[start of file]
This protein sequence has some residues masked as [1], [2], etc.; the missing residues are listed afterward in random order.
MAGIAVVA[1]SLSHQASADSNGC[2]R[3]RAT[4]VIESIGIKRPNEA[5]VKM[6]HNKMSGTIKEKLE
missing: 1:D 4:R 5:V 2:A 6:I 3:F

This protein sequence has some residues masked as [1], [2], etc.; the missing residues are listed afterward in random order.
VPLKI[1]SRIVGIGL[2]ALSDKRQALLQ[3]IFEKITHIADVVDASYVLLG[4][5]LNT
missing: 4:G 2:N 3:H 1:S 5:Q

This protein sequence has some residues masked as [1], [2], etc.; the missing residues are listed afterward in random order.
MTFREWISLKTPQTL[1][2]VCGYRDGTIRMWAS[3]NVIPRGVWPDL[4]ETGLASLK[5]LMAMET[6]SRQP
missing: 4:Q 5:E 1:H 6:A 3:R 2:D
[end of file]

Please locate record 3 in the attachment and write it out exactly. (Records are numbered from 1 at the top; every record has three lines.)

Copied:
This protein sequence has some residues masked as [1], [2], etc.; the missing residues are listed afterward in random order.
MTFREWISLKTPQTL[1][2]VCGYRDGTIRMWAS[3]NVIPRGVWPDL[4]ETGLASLK[5]LMAMET[6]SRQP
missing: 4:Q 5:E 1:H 6:A 3:R 2:D